News and Announcements

Why the Government Does Whatever it is that the Government Does

by Anne Ellis | Oct 02, 2017


In 2017, the federal government budgeted $4.1 trillion for expenditures, or roughly 22% of GDP. The goal of this conference is to bring researchers together to discuss the effects of such a large and expanding fiscal budget. How should these expenditures be financed? Should fiscal policy have a role in short-term macroeconomic stabilization? Is there a link between budget deficits and inflation? Broadly, we seek to ask “why the government does whatever it is that the government does (and should they be doing it)?”

Conference participants include:

Zachary Bethune – University of Virginia
Huixin Bi – Kansas City Federal Reserve Bank
Daniel Carroll – Cleveland Federal Reserve Bank
Gabriel Chodorow-Reich – Harvard University
Stefano Eusepi – New York Federal Bank
Mark Huggett – Georgetown University
Finn Kydland – University of California, Santa Barbara
Miguel Mascura – University of Virginia
Kurt Mitman – IIES Stockholm
Dan Murphy – University of Virginia
Gaston Navarro – Federal Reserve Board
Peter Rupert – University of California, Santa Barbara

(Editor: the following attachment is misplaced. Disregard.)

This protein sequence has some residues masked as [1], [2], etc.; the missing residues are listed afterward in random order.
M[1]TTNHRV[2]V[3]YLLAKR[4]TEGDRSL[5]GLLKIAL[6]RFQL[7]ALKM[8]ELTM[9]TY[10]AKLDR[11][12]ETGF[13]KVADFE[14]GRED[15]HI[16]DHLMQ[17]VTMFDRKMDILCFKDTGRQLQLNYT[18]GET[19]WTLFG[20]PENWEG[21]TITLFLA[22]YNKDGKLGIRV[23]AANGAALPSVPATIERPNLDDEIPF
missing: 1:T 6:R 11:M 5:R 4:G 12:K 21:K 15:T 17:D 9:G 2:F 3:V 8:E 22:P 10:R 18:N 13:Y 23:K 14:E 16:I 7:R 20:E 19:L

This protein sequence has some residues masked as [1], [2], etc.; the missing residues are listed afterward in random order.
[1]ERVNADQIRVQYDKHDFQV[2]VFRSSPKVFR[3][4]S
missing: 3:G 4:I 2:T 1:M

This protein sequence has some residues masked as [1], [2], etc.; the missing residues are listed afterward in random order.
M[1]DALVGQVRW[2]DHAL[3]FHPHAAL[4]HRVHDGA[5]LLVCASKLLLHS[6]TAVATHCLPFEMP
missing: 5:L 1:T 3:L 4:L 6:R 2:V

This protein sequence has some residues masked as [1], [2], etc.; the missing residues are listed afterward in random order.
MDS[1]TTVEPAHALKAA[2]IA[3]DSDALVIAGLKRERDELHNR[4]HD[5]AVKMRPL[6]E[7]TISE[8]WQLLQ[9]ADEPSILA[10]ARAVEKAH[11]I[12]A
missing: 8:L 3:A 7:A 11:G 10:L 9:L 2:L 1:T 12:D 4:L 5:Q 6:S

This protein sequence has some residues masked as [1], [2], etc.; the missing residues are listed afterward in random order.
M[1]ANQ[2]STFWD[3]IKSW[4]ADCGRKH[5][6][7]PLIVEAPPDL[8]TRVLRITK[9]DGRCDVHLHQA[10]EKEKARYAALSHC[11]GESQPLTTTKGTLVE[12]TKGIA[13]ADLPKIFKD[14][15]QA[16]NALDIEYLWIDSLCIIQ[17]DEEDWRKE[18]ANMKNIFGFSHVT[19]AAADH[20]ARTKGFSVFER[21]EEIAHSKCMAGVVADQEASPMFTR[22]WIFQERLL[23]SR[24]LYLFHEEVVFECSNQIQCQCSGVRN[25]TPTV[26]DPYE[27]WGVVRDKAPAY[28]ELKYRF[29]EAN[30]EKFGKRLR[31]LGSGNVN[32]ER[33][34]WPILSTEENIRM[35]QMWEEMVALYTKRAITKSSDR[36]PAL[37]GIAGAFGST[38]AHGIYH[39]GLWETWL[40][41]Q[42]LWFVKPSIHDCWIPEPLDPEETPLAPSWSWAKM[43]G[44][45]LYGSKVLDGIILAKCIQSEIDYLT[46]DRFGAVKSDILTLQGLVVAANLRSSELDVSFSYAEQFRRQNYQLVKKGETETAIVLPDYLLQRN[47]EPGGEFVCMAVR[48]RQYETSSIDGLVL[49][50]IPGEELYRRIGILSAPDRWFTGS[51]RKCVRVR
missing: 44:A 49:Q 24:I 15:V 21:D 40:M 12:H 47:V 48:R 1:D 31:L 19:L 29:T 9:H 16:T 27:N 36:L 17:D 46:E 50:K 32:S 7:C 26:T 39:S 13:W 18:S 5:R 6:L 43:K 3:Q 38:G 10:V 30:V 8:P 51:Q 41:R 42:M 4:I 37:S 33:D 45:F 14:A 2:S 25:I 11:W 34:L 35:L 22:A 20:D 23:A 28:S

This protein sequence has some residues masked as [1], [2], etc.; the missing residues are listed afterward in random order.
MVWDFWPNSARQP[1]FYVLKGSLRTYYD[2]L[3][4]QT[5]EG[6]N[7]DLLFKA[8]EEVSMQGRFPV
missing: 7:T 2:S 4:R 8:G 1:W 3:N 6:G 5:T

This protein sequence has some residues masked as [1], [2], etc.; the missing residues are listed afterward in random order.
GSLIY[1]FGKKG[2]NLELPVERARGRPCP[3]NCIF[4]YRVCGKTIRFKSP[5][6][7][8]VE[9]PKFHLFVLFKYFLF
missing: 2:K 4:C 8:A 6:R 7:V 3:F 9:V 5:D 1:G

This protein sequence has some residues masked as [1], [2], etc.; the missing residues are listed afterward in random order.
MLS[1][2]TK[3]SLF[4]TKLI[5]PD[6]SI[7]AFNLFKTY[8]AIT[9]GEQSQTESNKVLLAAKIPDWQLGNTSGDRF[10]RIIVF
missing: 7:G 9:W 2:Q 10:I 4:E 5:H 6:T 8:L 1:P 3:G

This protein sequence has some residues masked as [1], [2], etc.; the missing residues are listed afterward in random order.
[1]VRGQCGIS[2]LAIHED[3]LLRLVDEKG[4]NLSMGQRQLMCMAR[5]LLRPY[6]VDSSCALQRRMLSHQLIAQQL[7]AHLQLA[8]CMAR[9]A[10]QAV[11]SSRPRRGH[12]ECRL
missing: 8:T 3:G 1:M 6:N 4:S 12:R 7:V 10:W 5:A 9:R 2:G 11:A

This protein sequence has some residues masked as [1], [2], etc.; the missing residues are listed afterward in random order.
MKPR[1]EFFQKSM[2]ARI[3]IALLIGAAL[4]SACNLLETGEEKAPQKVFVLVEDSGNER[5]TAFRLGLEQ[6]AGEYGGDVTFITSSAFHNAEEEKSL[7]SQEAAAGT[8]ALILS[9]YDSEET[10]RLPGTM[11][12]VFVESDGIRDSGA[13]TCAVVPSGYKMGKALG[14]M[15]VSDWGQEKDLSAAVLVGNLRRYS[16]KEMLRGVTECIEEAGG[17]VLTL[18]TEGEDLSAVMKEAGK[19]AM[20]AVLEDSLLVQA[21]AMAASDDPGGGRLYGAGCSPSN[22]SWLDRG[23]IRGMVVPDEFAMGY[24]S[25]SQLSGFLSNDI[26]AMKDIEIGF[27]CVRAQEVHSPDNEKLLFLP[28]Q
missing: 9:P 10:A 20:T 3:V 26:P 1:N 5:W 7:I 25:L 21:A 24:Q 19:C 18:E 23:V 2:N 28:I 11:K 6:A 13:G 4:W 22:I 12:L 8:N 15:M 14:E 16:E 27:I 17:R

Gustavo Ventura -  Federal Reserve Board
Kieran Walsh – University of Virginia
Eric Young – University of Virginia

Conference Schedule

*speakers are highlighted in author listings*

Friday, October 6

 9:45-10:00       Welcome

 10:00-11:00     Geographic Cross-Sectional Fiscal Spending Multipliers: What Have We Learned, Gabriel Chodorow-Reich

 11:00-12:00     The Heterogeneous Effects of Government Spending: It's All About Taxes, Gaston Navarro       

 12:00-1:30       Group Photo followed by Lunch Served in Upham Courtyard

 1:30-2:30         The Fiscal Multiplier, Kurt Mitman

 2:30-2:45         Break

 2:45-3:45         Debt Burdens and the Interest Rate Response to Fiscal Stimulus: Theory and Cross-Country Evidence, Dan Murphy

 8:15                 Dinner at Opal Restaurant & Bar, 1325 State Street

Saturday, October 7

10:00-11:00     Sovereign Risk and Fiscal (In)attention: A Look at the U.S. State Default of the 1840s, Huixin Bi

11:00-12:00     Fiscal Foundations of Inflation: Imperfect Knowledge, Stefano Eusepi

12:00-1:30       Lunch Served in Upham Courtyard

1:30-2:30         Taxing Top Earners: A Human Capital Perspective, Mark Huggett

2:30-2:45         Break

2:45-3:45         The Politics of Flat Taxes, Daniel Carroll

3:45-4:00         Break

4:00-5:00         Rethinking the Welfare State or Child-Related Transfers Household Labor Supply and Welfare, Gustavo Ventura

Conference Organizers:  Zachary Bethune and Eric Young